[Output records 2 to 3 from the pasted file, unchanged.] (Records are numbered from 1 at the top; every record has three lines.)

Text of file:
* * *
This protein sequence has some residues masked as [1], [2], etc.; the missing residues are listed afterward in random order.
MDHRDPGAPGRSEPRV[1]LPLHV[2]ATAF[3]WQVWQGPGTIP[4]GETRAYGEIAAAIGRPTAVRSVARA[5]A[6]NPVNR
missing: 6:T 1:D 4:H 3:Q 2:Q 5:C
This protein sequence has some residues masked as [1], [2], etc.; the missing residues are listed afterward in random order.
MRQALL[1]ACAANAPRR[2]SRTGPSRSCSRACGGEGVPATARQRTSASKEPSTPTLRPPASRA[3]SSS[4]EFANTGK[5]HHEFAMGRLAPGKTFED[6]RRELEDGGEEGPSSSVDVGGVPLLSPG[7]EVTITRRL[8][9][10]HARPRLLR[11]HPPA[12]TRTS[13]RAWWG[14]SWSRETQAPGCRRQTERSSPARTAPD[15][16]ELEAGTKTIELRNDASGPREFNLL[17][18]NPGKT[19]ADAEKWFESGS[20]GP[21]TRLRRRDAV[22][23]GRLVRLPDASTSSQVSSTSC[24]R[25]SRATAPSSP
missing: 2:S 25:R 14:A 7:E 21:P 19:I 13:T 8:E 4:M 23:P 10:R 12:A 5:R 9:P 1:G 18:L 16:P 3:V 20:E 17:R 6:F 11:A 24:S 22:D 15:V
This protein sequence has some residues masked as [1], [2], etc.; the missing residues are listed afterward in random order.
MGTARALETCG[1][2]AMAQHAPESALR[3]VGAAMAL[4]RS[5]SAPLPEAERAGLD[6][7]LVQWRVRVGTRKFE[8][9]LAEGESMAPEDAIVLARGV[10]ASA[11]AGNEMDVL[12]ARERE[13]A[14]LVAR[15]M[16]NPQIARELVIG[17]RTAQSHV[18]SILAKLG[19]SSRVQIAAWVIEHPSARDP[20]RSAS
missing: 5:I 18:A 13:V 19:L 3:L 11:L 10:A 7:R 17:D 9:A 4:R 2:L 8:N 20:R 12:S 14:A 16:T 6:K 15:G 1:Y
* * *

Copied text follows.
This protein sequence has some residues masked as [1], [2], etc.; the missing residues are listed afterward in random order.
MRQALL[1]ACAANAPRR[2]SRTGPSRSCSRACGGEGVPATARQRTSASKEPSTPTLRPPASRA[3]SSS[4]EFANTGK[5]HHEFAMGRLAPGKTFED[6]RRELEDGGEEGPSSSVDVGGVPLLSPG[7]EVTITRRL[8][9][10]HARPRLLR[11]HPPA[12]TRTS[13]RAWWG[14]SWSRETQAPGCRRQTERSSPARTAPD[15][16]ELEAGTKTIELRNDASGPREFNLL[17][18]NPGKT[19]ADAEKWFESGS[20]GP[21]TRLRRRDAV[22][23]GRLVRLPDASTSSQVSSTSC[24]R[25]SRATAPSSP
missing: 2:S 25:R 14:A 7:E 21:P 19:I 13:T 8:E 4:M 23:P 10:R 12:A 5:R 9:P 1:G 18:L 16:P 3:V 20:E 17:R 6:F 11:A 24:S 22:D 15:V
This protein sequence has some residues masked as [1], [2], etc.; the missing residues are listed afterward in random order.
MGTARALETCG[1][2]AMAQHAPESALR[3]VGAAMAL[4]RS[5]SAPLPEAERAGLD[6][7]LVQWRVRVGTRKFE[8][9]LAEGESMAPEDAIVLARGV[10]ASA[11]AGNEMDVL[12]ARERE[13]A[14]LVAR[15]M[16]NPQIARELVIG[17]RTAQSHV[18]SILAKLG[19]SSRVQIAAWVIEHPSARDP[20]RSAS
missing: 5:I 18:A 13:V 19:L 3:L 11:L 10:A 7:R 17:D 9:A 4:R 2:L 8:N 20:R 12:S 14:A 16:T 6:K 15:G 1:Y